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Journal of Medical Case Reports

, 8:378

First Online: 21 November 2014Received: 28 June 2014Accepted: 23 September 2014DOI: 10.1186-1752-1947-8-378

Cite this article as: Weerakkody, R.M., Palangasinghe, D.R., Dalpatadu, K.P.C. et al. J Med Case Reports 2014 8: 378. doi:10.1186-1752-1947-8-378


IntroductionDengue fever is one of the commonest mosquito-borne diseases in the tropics, and Sri Lanka is no exception. Despite its commonness, dengue fever has rarely been described among patients who have undergone transplantation. We report the case of a patient with dengue fever after liver transplantation, which, to the best of our knowledge, is the first such reported case outside Brazil.

Case presentationOur patient was a 46-year-old Sri Lakan man who presented to our institution two years after undergoing an ABO-compatible cadaveric liver transplant. At presentation, he had typical symptoms of dengue fever. He was taking prednisolone 5mg daily and tacrolimus 3mg twice daily as immunosuppression. Initial investigations showed thrombocytopenia and neutropenia that reached a nadir by day 7 of his illness. He had elevated liver enzymes as well. The diagnosis was confirmed on the basis of NS1 antigen detection by enzyme-linked immunosorbent assay. His blood cultures and polymerase chain reaction tests for cytomegalovirus were negative. He made an uneventful recovery and was discharged by day 9 of his illness. However, normalization of liver function took nearly two weeks. In three previously reported Brazilian cases of dengue after liver transplantation, the patients presented with dengue shock syndrome, in contrast to the relatively milder presentation of our patient. Because of the lack of case reports in the literature, it is difficult to ascertain the risk factors for severe dengue infection in transplants, but dengue fever reported in renal transplants sheds some light on them. High-dose steroids increase the risk of thrombocytopenia, whereas tacrolimus has been reported to prolong the duration of symptoms. Otherwise, dengue fever is a relatively mild illness in patients who have undergone renal transplantation, and renal allograft survival has been reported to be 86% following dengue fever.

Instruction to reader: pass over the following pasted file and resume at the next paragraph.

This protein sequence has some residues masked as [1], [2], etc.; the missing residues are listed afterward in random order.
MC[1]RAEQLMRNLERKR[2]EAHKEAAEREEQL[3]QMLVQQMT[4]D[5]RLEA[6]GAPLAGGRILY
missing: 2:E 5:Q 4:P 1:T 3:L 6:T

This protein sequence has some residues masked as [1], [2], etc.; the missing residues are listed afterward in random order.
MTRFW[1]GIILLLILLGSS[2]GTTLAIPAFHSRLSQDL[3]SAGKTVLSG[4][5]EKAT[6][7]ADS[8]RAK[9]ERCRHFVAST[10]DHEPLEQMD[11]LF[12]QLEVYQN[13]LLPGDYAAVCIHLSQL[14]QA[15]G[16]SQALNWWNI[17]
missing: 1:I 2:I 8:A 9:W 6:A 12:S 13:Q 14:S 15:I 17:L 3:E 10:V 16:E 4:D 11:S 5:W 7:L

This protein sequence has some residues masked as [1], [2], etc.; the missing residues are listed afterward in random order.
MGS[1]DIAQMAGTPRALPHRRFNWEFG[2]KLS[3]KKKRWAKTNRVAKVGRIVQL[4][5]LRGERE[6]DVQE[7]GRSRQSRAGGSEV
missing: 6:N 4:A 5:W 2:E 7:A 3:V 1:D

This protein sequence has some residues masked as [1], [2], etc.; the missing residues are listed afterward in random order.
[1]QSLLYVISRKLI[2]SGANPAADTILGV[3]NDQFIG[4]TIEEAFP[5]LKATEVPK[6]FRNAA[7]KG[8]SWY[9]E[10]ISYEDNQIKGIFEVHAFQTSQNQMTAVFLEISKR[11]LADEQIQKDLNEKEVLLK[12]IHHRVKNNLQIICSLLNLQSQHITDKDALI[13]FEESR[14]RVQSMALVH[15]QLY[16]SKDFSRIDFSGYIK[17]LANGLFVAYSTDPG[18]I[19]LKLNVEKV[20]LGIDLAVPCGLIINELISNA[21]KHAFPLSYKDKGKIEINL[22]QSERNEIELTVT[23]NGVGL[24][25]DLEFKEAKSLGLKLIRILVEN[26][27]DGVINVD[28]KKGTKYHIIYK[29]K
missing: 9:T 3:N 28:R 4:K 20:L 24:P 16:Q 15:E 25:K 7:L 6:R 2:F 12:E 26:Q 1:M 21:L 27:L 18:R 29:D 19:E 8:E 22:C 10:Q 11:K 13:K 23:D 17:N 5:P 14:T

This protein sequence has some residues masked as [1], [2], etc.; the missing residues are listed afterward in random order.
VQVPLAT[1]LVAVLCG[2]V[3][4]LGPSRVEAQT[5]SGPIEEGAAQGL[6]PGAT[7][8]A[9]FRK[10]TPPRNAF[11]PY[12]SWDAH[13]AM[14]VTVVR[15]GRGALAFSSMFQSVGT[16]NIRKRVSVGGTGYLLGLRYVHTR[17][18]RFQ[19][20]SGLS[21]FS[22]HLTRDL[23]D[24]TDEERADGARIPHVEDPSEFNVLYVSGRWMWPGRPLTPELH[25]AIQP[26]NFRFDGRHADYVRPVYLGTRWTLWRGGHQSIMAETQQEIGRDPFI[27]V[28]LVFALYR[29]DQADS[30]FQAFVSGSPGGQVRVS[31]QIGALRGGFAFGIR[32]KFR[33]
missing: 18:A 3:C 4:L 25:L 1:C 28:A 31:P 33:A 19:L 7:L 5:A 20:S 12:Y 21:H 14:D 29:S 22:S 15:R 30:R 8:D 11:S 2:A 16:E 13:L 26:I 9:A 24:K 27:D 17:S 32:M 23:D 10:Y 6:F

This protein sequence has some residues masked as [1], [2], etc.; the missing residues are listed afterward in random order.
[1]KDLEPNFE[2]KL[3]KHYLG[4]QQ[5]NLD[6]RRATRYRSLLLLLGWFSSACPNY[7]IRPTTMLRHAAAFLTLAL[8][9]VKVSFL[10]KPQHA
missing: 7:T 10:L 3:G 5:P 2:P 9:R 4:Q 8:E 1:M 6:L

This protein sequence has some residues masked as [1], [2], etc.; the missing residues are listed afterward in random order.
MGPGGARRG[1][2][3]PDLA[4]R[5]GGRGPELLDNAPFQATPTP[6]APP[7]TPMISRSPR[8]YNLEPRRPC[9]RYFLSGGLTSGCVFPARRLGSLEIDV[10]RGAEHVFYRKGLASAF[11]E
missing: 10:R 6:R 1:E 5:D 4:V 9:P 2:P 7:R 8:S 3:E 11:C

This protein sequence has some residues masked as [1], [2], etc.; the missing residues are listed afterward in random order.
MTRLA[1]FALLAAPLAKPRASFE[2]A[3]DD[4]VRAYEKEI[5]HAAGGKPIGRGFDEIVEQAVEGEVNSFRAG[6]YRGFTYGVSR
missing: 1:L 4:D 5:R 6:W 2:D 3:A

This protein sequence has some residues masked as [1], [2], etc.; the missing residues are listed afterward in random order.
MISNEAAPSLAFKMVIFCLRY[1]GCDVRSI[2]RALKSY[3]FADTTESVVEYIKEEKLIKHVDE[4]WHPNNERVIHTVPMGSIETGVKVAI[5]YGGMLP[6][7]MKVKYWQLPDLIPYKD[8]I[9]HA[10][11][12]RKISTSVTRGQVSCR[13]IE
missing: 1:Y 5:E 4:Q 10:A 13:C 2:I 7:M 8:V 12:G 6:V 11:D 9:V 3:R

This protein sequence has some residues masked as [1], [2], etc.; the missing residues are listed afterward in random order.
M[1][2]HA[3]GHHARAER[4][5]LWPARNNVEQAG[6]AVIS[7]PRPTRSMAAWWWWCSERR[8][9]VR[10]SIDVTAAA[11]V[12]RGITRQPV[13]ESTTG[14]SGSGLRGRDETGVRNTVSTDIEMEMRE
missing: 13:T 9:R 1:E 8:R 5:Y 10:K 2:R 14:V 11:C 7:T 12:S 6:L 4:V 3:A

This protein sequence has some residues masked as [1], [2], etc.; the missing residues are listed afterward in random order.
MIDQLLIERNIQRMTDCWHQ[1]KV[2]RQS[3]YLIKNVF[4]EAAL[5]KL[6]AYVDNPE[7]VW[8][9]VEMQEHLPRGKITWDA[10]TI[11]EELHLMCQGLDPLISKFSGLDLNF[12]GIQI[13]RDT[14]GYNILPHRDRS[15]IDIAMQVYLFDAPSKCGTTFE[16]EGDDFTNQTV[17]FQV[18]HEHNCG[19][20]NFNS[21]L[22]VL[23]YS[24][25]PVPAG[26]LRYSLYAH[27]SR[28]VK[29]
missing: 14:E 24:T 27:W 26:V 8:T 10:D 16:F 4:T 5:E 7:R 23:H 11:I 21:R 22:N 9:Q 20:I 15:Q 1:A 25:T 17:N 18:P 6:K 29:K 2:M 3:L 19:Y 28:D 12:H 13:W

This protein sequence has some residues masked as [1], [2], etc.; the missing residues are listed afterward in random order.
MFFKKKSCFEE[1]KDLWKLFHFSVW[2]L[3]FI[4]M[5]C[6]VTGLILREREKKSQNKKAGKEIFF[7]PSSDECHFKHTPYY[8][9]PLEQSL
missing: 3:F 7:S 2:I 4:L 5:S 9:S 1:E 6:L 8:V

ConclusionDengue is a rarely reported infection in patients who have undergone transplantation. A high degree of suspicion is required for diagnosis. Dengue NS1 antigen detection is a useful addition to the already existing methods of diagnosis. Steroids and tacrolimus have effects on the morbidity of the disease. Graft outcomes following the infection has been excellent in all reported cases.

KeywordsDengue Liver transplant NS1 antigen Tacrolimus toxicity AbbreviationsAZAAzathioprine

CyACyclosporin A

DFDengue fever

DSSDengue shock syndrome

LTLiver transplant

MMFMycophenolate mofetil

NS1Nonspecific antigen 1

RTRenal transplant.

Electronic supplementary materialThe online version of this article doi:10.1186-1752-1947-8-378 contains supplementary material, which is available to authorized users.

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Autor: Ranga Migara Weerakkody - Dhammika Randula Palangasinghe - Kaluthanthri Patabandi Chamila Dalpatadu - Jeewan Pradeep Rank


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